Music video directors Ian McFarland and Mike Pecci (above) have built a reputation for using the cinematic arts and sciences to translate the darkest moments of humanity into a visual experience. Their style is gritty, raw, sometimes controversial, and always compelling. Their most recent project is the video for “Anodyne Sea,” the latest single from metal band As I Lay Dying’s new album The Powerless Rise.
The “Anodyne Sea” video tackles the issue of free speech and the entire video is shot from the POV perspective of drummer Jordan Mancino as the band is kidnapped from a radio station by an oppressive local militia. Technology played a crucial role in McFarland & Pecci achieving their vision. The video is shot using a custom designed helmet-cam rig with a Nikon D7000 HD-SLR camera (below) and Teradek Cube for wireless video monitoring.
McFarland & Pecci chose the Nikon D7000 because its small size, large sensor with 1080p recording, wide range of lenses, user adjustable video output over HDMI, excellent image quality in low light (with an ISO range of up to 6400), autofocus while recording video, and reliability. “The camera took quite a beating,” says director Mike Pecci. “We had it mounted to the face of our camera operator [and co-director Ian McFarland] as he was pulled down hallways, thrown into vans, and dragged through the San Diego desert. The Nikon stayed with us with no crashes from impact.”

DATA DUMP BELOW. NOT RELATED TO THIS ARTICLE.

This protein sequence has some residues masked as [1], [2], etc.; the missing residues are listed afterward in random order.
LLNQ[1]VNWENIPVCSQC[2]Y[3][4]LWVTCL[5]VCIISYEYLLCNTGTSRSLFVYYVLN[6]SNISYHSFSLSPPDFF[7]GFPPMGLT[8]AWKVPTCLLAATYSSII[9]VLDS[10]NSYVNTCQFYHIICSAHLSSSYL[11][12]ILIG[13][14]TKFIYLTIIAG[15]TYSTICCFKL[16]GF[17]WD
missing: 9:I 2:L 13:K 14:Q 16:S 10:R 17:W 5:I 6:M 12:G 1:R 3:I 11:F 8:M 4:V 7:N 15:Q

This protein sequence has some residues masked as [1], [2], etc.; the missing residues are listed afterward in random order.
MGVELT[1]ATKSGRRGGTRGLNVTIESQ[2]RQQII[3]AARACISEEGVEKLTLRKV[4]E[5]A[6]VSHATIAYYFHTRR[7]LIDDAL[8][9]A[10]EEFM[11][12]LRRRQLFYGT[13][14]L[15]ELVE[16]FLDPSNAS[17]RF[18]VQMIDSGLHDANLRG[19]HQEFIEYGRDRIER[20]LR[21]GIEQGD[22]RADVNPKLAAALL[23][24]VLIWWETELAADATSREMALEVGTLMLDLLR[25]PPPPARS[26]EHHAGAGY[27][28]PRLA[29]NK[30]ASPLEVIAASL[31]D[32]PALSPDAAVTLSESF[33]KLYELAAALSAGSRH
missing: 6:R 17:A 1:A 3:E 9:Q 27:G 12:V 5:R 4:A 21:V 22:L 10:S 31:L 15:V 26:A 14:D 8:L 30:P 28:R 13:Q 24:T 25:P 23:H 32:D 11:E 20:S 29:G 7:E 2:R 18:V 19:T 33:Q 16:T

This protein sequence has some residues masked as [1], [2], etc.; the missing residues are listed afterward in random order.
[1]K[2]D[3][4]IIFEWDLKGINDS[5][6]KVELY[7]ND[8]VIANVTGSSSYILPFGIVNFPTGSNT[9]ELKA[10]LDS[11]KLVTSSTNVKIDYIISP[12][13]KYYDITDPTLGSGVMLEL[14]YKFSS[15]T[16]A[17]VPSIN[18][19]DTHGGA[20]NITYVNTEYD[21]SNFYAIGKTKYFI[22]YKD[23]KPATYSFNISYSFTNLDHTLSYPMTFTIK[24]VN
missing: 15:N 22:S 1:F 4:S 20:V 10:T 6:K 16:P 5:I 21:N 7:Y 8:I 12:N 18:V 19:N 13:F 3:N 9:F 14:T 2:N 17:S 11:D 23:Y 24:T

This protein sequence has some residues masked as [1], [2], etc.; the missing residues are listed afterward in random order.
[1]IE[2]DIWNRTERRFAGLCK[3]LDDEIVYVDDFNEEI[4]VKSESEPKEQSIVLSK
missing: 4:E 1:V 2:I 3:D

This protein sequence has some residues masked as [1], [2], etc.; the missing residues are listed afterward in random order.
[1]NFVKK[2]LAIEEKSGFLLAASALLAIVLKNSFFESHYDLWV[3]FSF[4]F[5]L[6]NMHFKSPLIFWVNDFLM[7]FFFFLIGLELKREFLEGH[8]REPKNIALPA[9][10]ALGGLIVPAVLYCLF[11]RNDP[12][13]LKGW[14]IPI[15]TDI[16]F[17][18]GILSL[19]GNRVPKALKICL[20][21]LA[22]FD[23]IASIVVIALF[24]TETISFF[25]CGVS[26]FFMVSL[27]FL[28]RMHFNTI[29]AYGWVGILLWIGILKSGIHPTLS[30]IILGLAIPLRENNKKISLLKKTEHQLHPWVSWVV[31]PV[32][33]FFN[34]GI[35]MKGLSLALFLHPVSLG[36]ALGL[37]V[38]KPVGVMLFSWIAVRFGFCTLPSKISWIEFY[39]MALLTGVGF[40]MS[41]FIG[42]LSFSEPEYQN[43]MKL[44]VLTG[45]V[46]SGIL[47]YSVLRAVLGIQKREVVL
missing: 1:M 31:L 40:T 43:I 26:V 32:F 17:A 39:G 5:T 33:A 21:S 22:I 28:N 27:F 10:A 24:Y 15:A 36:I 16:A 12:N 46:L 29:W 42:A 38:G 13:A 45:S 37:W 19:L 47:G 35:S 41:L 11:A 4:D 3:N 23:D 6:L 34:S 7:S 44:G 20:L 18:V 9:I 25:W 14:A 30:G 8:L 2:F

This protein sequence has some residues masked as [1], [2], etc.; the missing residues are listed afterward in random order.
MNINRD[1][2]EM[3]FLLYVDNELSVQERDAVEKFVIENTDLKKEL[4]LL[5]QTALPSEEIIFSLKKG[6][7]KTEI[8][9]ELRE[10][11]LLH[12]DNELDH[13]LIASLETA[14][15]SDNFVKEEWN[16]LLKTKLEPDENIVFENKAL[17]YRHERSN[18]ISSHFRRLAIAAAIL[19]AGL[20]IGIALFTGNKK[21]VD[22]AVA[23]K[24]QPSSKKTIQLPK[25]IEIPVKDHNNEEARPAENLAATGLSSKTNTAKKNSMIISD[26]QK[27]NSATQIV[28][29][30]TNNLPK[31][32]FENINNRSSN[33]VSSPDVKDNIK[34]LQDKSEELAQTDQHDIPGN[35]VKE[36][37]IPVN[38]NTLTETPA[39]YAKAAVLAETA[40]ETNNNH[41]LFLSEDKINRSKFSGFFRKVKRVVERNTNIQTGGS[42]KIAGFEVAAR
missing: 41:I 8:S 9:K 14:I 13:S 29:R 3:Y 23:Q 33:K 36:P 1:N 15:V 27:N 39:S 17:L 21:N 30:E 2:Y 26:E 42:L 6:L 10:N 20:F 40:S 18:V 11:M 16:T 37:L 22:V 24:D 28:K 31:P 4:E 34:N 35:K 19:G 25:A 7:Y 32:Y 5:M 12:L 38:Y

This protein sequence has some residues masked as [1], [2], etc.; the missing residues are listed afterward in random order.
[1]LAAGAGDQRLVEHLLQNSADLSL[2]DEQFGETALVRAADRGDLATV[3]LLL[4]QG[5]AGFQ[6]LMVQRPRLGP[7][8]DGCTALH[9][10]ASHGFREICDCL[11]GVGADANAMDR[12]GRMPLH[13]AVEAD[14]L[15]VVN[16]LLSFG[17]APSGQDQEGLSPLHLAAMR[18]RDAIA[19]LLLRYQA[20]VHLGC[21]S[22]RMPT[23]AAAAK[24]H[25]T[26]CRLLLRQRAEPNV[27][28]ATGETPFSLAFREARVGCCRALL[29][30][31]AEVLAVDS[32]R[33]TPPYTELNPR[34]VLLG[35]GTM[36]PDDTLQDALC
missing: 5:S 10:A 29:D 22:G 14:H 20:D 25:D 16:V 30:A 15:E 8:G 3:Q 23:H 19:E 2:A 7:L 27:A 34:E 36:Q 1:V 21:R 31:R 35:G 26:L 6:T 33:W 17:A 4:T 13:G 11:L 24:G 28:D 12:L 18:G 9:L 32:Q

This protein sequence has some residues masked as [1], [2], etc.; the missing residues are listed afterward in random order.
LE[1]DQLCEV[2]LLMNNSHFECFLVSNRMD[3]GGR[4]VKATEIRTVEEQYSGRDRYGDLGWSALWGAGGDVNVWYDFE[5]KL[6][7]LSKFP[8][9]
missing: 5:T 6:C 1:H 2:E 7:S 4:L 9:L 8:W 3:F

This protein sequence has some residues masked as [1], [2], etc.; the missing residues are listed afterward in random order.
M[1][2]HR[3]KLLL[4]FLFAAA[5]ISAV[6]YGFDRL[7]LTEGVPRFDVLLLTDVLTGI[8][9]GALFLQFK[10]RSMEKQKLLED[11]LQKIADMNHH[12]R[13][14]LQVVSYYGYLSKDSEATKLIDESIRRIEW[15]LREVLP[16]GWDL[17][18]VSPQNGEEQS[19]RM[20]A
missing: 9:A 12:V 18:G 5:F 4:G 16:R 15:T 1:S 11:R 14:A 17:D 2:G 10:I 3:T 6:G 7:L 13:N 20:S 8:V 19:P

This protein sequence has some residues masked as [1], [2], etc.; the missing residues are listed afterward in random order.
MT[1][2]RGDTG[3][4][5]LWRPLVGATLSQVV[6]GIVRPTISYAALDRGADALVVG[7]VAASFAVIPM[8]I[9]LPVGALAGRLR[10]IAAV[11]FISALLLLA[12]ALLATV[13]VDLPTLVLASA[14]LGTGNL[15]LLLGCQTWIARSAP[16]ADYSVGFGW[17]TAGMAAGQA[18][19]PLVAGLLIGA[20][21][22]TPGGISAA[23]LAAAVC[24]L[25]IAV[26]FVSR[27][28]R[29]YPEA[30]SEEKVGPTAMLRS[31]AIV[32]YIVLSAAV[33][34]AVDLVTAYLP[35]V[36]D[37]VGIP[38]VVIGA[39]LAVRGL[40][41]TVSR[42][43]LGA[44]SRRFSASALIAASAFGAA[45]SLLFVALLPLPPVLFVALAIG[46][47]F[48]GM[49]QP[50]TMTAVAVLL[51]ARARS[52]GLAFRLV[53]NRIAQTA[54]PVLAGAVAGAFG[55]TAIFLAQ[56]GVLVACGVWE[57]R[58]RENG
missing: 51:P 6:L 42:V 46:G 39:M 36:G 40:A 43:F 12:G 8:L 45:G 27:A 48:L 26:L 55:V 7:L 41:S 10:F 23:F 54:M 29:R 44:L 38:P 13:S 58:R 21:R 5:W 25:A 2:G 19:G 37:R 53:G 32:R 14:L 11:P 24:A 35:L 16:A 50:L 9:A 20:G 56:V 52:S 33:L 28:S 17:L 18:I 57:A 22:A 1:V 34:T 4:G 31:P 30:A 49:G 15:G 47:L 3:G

The cornerstone of the on-set workflow was the use of the Teradek Cube Encoder and Decoder for wireless video monitoring. The Teradek Cube — which earned a DV Black Diamond Award at Digital Video Expo 2010 — is small (about the size of a deck of cards) and weighs only 6 ounces, meaning the encoder could be mounted directly to the helmet-cam rig. The Cube Encoder streamed HD video over WiFi to a Cube Decoder mounted on a handheld, battery-powered 7” Marshall monitor. This allowed complete freedom of movement for both the cameraman and the director.
“When we came up with the concept for this video I knew that we were going to have trouble finding some sort of wireless monitor set-up that would work with a DSLR,” says Pecci “I called rental companies all over the country, and spent time on the phone talking about UHF transmitters, HDMI to standard-def converters, and awkward battery belts. Working with Teradek was a relief because we didn’t need all of that heavy gear. A tiny transmitter, a wi-fi hub, and we had a HD signal being broadcast to either our laptop or handheld monitor. We used it both on set and out in the middle of a San Diego desert and it allowed me to see what was happening while it was happening.”
The use of the Teradek Cube Encoder and Decoders combined with the Nikon D7000 allowed McFarland & Pecci to create a highly stylized and compelling rock video in a time-frame and on a budget that would have been impossible just two years ago.
“We’re always looking for new and exciting technology that will help us translate our crazy ideas to film,” says director Ian McFarland. “It’s extremely reassuring as independent filmmakers to have the opportunity to work with companies like Teradek and Nikon, who not only believe in us, and supporting new filmmakers, but also are working on technology that is making our workflow easier.”